At present there are approximately 400 OHNs in Taiwan. Regardless of the Labor Health Protection Regulation, which requires industries with 300 or more employees to provide on-site occupational health services, less than half of the industries employ an

adequate number of nurses (Chang, 1993; Chang, Chen, Cheng, & Chen, 2000; Shiao, 2005). Due to the deficit of occupational health-related manpower, especially occupational health


physicians, OHNs are often the sole OH personnel in industries (TOHNA, 2000; Hsu, Chen, & Wu, 2004). Further complicating the shortage of OHNs is the industry structure they must work within. One study found that only 24.5% of nurses worked under the auspices of the industry medical center. The remaining nurses were governed by multiple departments including general affairs (28.7%), personnel (25.0%), and safety and hygiene (16.5%)

(Chang, 1993). Hence, OHNs are frequently required to perform non-health related tasks and may lack an understanding of their roles and duties.

Because the role and function of OHNs has not been specified in the Labor Health Protection Regulation, the duties of OHNs vary widely. Shiao (2005) conducted a study using a mailed survey with a sample of 401 OHNs from industries with 300 workers or more (response rate: 82.2%; mean age: 37 with an average of 8.4 years of clinical experience). The study reported that duties of OHNs in Taiwan were interpreting health examination results, providing periodic health examinations, executing duties consistent with the Labor Health Protection Regulation, providing health examinations for specific hazards, and ensuring compliance with the Labor Safety and Health Law. By comparison, the responsibilities most cited by nurses included planning health examinations, providing periodic health

examinations, providing workplace health promotion programs, providing emergency care, selection of hospitals for health examinations, and management of occupational injuries and diseases. With the exception of hazard planning and post-hazard safety assessment, the


majority of OH related services were implemented by nurses (Shiao, 2005). Education and Training for Occupational Health Nurses

According to Shiao (2005), the majority (51.5%) of nurses have an associate’s degree, with 27% having a bachelor’s degree or higher. Some OHNs have received continuing education regarding workplace health promotion, periodic health examinations, the Labor Safety and Health Law, implementation of health examinations, reading and evaluating health examination results, and occupational safety and health. However, most continuing education was less than 4 hours, with over one quarter of the nurses having no continuing education at all in the past year (Shiao, 2005).

Basic Nursing Education System

The basic nursing education system in Taiwan is divided into three categories: 2-5 year junior college associate degree (AD) programs; 2- or 4-year college programs for a bachelor of science in nursing (BSN) degree; and 4-year school of nursing programs for BSN degrees. Most nurses have an AD with approximately 25% of nurses prepared in BSN programs or above (Chang, 2005).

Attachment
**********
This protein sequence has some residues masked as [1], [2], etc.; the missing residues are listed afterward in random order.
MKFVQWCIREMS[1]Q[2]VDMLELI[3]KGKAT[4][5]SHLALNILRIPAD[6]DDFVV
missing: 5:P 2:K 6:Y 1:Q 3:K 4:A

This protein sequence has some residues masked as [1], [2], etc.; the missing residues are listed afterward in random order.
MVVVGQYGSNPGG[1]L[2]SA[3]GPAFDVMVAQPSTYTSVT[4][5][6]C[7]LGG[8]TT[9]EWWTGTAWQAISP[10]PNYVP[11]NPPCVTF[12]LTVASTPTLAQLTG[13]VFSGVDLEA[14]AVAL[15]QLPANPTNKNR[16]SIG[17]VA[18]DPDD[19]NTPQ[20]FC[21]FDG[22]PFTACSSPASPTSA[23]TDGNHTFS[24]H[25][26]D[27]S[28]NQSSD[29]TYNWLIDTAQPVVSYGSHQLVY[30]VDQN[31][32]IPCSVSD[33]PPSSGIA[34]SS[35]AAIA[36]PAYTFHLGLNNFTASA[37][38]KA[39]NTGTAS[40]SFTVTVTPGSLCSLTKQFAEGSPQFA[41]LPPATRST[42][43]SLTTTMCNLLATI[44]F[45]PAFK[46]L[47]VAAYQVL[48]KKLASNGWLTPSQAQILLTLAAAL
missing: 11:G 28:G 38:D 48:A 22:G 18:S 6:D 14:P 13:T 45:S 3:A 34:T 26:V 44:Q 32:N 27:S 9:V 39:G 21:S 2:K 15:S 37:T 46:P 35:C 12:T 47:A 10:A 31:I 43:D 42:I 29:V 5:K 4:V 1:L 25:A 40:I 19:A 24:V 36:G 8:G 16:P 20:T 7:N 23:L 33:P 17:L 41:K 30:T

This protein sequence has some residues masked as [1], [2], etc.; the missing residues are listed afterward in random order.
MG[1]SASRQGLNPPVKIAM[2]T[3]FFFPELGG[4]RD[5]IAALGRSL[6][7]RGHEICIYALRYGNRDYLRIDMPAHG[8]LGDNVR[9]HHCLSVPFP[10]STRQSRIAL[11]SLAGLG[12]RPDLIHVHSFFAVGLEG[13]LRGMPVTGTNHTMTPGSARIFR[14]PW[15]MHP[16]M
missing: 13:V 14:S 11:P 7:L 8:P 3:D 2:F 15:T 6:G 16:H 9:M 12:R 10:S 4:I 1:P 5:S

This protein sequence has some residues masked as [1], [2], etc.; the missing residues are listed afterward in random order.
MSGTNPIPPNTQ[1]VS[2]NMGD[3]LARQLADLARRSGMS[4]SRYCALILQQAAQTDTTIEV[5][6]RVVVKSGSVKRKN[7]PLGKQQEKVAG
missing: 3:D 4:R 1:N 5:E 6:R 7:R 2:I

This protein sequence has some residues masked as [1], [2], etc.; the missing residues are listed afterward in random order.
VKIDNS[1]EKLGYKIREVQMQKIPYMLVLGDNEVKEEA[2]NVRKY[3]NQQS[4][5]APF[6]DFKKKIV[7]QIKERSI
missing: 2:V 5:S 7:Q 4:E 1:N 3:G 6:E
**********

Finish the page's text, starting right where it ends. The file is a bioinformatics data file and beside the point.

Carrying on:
In 1988, industrial nursing was renamed as OHN by the Science and Technology Advisory Board Meeting of Executive Yuan. In the same year, the first elective course in OHN was initiated by the Taiwan Provincial Junior College of Nursing (later renamed the National Taipei College of Nursing [NTCN]). Over time, NTCN offered additional content in OHN as a part of its undergraduate nursing program. These classes included three credits (48


hours) of theoretical studies and three credits (144 hours) of practical studies in OHN (Chang, 1998). Unfortunately, the program ended in 2003. In addition to NTCN, the Chang Gung Institute of Technology has provided an elective course in OHN for 5-year junior college students since 1999. The content of this 2 credit (32 hour) course includes an introduction to OHN, OH related laws and regulations, OHS, occupational medicine, ergonomics,

toxicology, roles and functions of OHNs, workplace health promotion programs, and trends in OHN with a 4-hour worksite visit. College of Nursing, Taipei Medical University also began offering a similar opportunity for the RN to BSN program of study in 2005. However, the numbers of students attending the elective courses were varied approximately from 0 to 60 at each school annually.

In Taiwan, formal OH nursing education is typically restricted to two to four lecture hours and few field studies. There is no formal OHN graduate program. Difficulty in

curriculum development for OHN specialty program can be attributed to the extreme shortage of faculty members who were trained in the field of OHN. Although recently master’s level education for OHN has been recommended by nursing leaders, shortage of OHN faculty is still a major barrier to formal education of OHN, either bachelor’s or master’s level.

Continuing Education and Training

According to the Labor Health Protection Regulation, OHNs should participate in training courses related to occupational medicine, OHN, and labor safety and hygiene.